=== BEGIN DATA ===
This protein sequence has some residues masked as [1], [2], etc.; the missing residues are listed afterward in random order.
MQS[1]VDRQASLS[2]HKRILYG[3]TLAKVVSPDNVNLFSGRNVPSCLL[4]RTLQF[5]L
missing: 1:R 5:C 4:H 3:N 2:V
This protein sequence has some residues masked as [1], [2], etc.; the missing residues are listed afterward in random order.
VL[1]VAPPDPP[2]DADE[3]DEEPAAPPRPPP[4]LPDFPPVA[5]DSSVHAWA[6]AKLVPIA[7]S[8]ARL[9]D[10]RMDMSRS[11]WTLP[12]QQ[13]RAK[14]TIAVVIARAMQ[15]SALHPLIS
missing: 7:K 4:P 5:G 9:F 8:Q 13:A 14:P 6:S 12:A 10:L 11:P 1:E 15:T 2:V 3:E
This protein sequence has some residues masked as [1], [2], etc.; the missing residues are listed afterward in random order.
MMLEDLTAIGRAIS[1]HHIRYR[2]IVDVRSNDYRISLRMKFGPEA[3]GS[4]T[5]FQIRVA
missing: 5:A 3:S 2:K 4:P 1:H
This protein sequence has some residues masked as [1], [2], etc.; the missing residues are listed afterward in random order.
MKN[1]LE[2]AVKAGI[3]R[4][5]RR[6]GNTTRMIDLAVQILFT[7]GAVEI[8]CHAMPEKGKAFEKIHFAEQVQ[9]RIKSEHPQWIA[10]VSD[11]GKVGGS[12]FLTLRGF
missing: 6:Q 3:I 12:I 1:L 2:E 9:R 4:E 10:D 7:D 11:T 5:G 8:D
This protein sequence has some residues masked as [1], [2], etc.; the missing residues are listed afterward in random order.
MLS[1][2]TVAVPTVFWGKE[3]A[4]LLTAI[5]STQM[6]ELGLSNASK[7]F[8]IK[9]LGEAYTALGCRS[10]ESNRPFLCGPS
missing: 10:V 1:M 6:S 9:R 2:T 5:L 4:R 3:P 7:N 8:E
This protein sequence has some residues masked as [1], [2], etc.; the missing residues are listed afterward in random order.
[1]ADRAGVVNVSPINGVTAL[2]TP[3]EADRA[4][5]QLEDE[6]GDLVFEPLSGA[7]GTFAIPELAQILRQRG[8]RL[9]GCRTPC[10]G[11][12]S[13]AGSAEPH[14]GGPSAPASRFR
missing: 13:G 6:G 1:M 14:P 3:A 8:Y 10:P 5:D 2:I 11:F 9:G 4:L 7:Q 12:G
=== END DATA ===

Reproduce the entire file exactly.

This protein sequence has some residues masked as [1], [2], etc.; the missing residues are listed afterward in random order.
MQS[1]VDRQASLS[2]HKRILYG[3]TLAKVVSPDNVNLFSGRNVPSCLL[4]RTLQF[5]L
missing: 1:R 5:C 4:H 3:N 2:V
This protein sequence has some residues masked as [1], [2], etc.; the missing residues are listed afterward in random order.
VL[1]VAPPDPP[2]DADE[3]DEEPAAPPRPPP[4]LPDFPPVA[5]DSSVHAWA[6]AKLVPIA[7]S[8]ARL[9]D[10]RMDMSRS[11]WTLP[12]QQ[13]RAK[14]TIAVVIARAMQ[15]SALHPLIS
missing: 7:K 4:P 5:G 9:F 8:Q 13:A 14:P 6:S 12:A 10:L 11:P 1:E 15:T 2:V 3:E
This protein sequence has some residues masked as [1], [2], etc.; the missing residues are listed afterward in random order.
MMLEDLTAIGRAIS[1]HHIRYR[2]IVDVRSNDYRISLRMKFGPEA[3]GS[4]T[5]FQIRVA
missing: 5:A 3:S 2:K 4:P 1:H
This protein sequence has some residues masked as [1], [2], etc.; the missing residues are listed afterward in random order.
MKN[1]LE[2]AVKAGI[3]R[4][5]RR[6]GNTTRMIDLAVQILFT[7]GAVEI[8]CHAMPEKGKAFEKIHFAEQVQ[9]RIKSEHPQWIA[10]VSD[11]GKVGGS[12]FLTLRGF
missing: 6:Q 3:I 12:I 1:L 2:E 9:R 4:E 10:D 7:D 11:T 5:G 8:D
This protein sequence has some residues masked as [1], [2], etc.; the missing residues are listed afterward in random order.
MLS[1][2]TVAVPTVFWGKE[3]A[4]LLTAI[5]STQM[6]ELGLSNASK[7]F[8]IK[9]LGEAYTALGCRS[10]ESNRPFLCGPS
missing: 10:V 1:M 6:S 9:R 2:T 5:L 4:R 3:P 7:N 8:E
This protein sequence has some residues masked as [1], [2], etc.; the missing residues are listed afterward in random order.
[1]ADRAGVVNVSPINGVTAL[2]TP[3]EADRA[4][5]QLEDE[6]GDLVFEPLSGA[7]GTFAIPELAQILRQRG[8]RL[9]GCRTPC[10]G[11][12]S[13]AGSAEPH[14]GGPSAPASRFR
missing: 13:G 6:G 1:M 14:P 3:A 8:Y 10:P 5:D 2:I 11:F 9:G 4:L 7:Q 12:G